The West Yorkshire Police and Crime Commissioner is proposing an increase in police council tax which he says would pay for 200 more officers and staff.
Mark Burns-Williamson is recommending increasing the precept for 2014/15 by two per cent, which he says will cost taxpayers less than a penny extra a day if given the go ahead.
His proposal, which would help finance the recruitment of an extra 126 officers and 70 essential police staff within West Yorkshire Police, will be discussed by the Police and Crime Panel next week.
But Mr Burns-Williamson has warned there will still be an overall reduction of nearly 100 officers due to Government funding cuts.
Mr Burns-Williamson said the proposed increase would mean an average 5p a week extra for two-thirds of households across West Yorkshire.
But he warned that, even if the recruitment was achieved, the £152 million savings the force has to find would mean an overall reduction of 98 officers, plus a cut in staff.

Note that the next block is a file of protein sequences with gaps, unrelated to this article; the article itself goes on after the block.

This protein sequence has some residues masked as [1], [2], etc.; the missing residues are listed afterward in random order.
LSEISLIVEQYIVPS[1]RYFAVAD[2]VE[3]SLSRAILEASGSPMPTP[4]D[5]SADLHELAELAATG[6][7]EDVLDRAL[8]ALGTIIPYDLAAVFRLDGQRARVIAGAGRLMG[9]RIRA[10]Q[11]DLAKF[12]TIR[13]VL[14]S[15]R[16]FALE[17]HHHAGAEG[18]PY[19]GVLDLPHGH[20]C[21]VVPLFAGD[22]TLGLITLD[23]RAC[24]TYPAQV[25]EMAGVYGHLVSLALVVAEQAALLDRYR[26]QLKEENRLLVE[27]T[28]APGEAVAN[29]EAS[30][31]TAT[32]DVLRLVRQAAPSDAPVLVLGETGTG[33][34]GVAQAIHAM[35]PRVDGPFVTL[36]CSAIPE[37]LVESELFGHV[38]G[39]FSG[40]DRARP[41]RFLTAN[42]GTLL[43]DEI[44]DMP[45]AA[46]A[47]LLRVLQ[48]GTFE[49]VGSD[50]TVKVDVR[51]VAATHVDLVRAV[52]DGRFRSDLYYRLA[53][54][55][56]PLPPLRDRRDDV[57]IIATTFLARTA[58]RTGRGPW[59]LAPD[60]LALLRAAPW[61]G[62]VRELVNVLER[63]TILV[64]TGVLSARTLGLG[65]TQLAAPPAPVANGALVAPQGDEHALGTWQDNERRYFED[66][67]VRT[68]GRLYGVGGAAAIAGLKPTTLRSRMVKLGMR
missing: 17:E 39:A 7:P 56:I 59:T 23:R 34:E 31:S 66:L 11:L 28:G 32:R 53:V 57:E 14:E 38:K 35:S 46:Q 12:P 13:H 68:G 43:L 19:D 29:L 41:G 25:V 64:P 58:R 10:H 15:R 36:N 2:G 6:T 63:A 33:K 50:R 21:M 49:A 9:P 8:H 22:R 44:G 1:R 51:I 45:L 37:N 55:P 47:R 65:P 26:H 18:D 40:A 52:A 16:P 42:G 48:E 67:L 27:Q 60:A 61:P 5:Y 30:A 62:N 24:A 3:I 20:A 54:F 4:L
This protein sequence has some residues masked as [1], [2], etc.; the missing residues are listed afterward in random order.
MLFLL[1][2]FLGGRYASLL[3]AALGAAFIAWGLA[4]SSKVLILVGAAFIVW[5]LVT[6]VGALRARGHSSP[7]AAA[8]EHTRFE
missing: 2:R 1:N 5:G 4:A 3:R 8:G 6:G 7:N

Latest Home Office figures showed there were 4,937 police officers in West Yorkshire in September 2013 – down from 5,095 the previous September, a figure which was nearly 300 below that of 2011.
West Yorkshire police staff fell by 77 to 2,815 in September 2013, while in the same period the numbers of police community support officers dropped from 733 to 666.
Mr Burns-Williamson’s proposal would mean council taxpayers in band D properties would pay £138.20 for the police precept, up from £135.50, with the 64 per cent of households in West Yorkshire in bands A and B seeing an increase from £90.34 to £92.13 and £105.39 to £107.49 respectively.
Mr Burns-Williamson said: “I believe my proposal to the panel provides a sound footing in helping to safeguard the future of West Yorkshire Police and protect the frontline.
“I have pledged to protect frontline officers by ringfencing funding to pay for PCSOs, and am also providing additional funding to tackle key community safety priorities, including a £1 million fund to tackle domestic violence and sexual offences across the county.
“But this investment is essential to ensure that the most pressing needs of West Yorkshire are met, to ensure maximum efficiency and effectiveness of the fast-diminishing numbers of police officers and police staff.”
The Police and Crime Panel will consider the PCC’s proposals at its meeting on February 7, and the eventual budget must be agreed and publicly issued by March 1.